The IRAS catalogues have been searched for cool (G,K,M) giant and supergiant stars to investigate the occurrence of circumstellar (C/S)silicate dust, revealed by its emission features at 9.7 and 18μm. Low Resolution Spectrograph (LRS) spectra covering the 7-23μm range were used, plus the 60 and 100μm photometric points. M Supergiants were found in White Wing (1978), other stars by correlating the Bright Star Catalogue with the LRS catalogue: this discriminated against very cool stars reddened by dust; however i t can be seen in Table I that there is a clear trend for cooler and more luminous stars to have a dust shell. M Supergiants almost all have dust shells, whilst only the cooler M bright-giants and giants do. Of the G and K stars, only a very few of the Supergiants have dust shells. The sili cate features fell into two categories:
The results presented here are from an ongoing mid-infrared imaging study of PPNe and PNe, using MIRAC2 the UA/SAO mid-IR camera. Our 8-21 μm observations have a spatial resolution of about 0.7″ to 1.5″, and a pixel scale of 0.25″/pixel (at UKIRT) or 0.34″/pixel (at IRTF). The high S/N and good spatial sampling in our images of IRAS 22272+5435 and IRAS 07134+1005 allow us to construct temperature and optical depth maps. Using our 11.7μm and 20.6μm images we also construct maps which isolate the 11.3μm (UIR) and 21μm emission features (Justannont et al. 1995). As a second part of this project, we are modelling the dust emission from PPNe and young PNe, using a axisymmetrical radiative transfer code.
Better performance due to repeated testing can bias long-term trajectories of cognitive aging and correlates of change. We examined whether retest effects differ as a function of individual differences pertinent to cognitive aging: race/ethnicity, age, sex, language, years of education, literacy, and dementia risk factors including apolipoprotein E ε4 status, baseline cognitive performance, and cardiovascular risk. We used data from the Washington Heights-Inwood Columbia Aging Project, a community-based cohort of older adults (n=4073). We modeled cognitive change and retest effects in summary factors for general cognitive performance, memory, executive functioning, and language using multilevel models. Retest effects were parameterized in two ways, as improvement between the first and subsequent testings, and as the square root of the number of prior testings. We evaluated whether the retest effect differed by individual characteristics. The mean retest effect for general cognitive performance was 0.60 standard deviations (95% confidence interval [0.46, 0.74]), and was similar for memory, executive functioning, and language. Retest effects were greater for participants in the lowest quartile of cognitive performance (many of whom met criteria for dementia based on a study algorithm), consistent with regression to the mean. Retest did not differ by other characteristics. Retest effects are large in this community-based sample, but do not vary by demographic or dementia-related characteristics. Differential retest effects may not limit the generalizability of inferences across different groups in longitudinal research. (JINS, 2015, 21, 506–518)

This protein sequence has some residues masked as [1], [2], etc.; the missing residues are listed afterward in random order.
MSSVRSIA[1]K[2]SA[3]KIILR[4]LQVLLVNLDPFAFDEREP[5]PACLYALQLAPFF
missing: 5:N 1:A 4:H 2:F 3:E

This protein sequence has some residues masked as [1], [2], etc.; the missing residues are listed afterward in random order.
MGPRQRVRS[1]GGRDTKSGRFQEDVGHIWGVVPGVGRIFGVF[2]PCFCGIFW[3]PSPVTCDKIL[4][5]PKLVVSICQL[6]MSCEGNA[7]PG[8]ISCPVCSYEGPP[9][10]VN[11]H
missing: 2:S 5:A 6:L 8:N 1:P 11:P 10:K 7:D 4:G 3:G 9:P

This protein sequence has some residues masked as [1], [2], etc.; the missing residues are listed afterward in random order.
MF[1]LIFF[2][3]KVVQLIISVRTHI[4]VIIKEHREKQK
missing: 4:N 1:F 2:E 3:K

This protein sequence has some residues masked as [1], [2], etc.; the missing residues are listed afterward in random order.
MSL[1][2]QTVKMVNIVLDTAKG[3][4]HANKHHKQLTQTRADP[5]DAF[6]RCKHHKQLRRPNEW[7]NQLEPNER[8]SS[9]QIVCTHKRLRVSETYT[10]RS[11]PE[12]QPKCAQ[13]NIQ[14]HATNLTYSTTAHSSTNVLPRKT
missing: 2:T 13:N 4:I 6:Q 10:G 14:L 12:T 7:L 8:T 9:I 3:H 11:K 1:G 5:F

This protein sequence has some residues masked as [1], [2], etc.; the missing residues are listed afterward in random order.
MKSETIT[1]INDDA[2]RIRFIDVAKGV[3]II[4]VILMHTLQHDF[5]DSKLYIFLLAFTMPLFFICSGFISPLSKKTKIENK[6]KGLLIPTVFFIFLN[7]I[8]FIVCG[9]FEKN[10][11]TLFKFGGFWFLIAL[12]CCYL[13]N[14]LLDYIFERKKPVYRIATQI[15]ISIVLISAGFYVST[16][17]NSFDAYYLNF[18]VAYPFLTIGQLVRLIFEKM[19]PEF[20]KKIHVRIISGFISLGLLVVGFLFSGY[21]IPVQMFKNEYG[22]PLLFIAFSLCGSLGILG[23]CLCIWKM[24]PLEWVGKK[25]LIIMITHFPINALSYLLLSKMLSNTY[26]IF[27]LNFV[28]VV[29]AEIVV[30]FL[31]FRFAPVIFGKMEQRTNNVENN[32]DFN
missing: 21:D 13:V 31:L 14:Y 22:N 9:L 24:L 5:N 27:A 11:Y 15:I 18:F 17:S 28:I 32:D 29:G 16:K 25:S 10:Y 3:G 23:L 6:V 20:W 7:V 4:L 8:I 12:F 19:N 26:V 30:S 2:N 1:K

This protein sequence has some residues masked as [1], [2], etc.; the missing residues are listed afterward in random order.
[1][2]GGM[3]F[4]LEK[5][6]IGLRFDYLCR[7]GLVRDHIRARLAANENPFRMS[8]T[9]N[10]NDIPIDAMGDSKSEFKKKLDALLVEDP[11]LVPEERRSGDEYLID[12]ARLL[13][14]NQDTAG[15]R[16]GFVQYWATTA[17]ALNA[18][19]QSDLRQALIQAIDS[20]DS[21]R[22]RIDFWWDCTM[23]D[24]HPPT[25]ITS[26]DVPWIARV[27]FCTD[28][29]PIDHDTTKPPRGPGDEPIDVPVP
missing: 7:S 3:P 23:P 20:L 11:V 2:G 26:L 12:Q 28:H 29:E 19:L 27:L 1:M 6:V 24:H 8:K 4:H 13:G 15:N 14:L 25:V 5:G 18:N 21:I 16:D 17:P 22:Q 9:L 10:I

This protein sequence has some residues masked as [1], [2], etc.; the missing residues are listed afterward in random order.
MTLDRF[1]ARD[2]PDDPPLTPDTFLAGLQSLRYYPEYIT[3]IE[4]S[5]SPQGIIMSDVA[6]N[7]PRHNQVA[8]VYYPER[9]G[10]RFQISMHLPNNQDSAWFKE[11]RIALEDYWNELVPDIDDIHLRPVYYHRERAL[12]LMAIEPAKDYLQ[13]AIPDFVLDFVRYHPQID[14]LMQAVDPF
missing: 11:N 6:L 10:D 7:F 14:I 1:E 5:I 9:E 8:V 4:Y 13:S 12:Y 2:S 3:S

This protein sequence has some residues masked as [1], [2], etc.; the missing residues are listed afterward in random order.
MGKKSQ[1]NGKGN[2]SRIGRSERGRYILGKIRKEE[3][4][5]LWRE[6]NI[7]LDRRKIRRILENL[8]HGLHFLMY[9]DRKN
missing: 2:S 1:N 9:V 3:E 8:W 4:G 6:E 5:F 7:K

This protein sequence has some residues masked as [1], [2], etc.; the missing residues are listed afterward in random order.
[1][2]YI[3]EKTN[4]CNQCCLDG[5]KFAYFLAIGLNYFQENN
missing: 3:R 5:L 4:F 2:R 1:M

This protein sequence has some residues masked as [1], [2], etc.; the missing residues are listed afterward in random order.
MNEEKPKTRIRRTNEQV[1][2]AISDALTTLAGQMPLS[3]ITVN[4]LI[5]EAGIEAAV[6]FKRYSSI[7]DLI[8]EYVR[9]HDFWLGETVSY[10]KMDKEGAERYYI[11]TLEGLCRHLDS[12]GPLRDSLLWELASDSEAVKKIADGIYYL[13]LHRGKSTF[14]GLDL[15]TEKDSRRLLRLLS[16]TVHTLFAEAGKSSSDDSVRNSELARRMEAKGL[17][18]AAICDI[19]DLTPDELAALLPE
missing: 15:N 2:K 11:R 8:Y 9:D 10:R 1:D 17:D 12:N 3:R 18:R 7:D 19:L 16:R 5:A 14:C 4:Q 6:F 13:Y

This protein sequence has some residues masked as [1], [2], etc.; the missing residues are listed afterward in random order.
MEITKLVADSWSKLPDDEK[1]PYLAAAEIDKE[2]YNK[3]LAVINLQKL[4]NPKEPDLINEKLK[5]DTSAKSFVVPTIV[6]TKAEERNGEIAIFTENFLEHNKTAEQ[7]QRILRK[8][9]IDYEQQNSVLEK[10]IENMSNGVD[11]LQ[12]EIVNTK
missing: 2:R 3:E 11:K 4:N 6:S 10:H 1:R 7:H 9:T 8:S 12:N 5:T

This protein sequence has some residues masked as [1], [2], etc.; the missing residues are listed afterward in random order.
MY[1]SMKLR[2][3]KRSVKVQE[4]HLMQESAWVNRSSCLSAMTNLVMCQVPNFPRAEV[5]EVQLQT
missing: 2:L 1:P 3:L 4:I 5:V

The geographic and chronological distribution of eyed bone needles in North American Paleoindian sites led Osborn (2014) to propose that these distinctive artifacts date primarily to the Terminal Pleistocene Younger Dryas Cold Event and were essential to making close-fitting clothes needed to survive frigid winter conditions. Our study of a museum collection from Tule Lake Rock Shelter (CA-SIS-218A) in the high Klamath Basin area supports Osborn’s argument. We present nine high-precision accelerator mass spectrometry (AMS) radiocarbon assays from a 2.5 m deep cultural sequence, demonstrating that Paleoindians occupied the site primarily during the Younger Dryas. Although only about .5 m3 of the Paleoindian deposits at CA-SIS-218A were excavated, fragments of four small bone needles were recovered, three of which contain whole or partial eyes. Two fragments of large mammal cortical bone from the same levels contain remnants of “groove and snap” fractures that may be related to the production of needle blanks. The bone needles from Tule Lake Rock Shelter extend the geographic range of these distinctive Paleoindian artifacts into the high desert region of Northern California.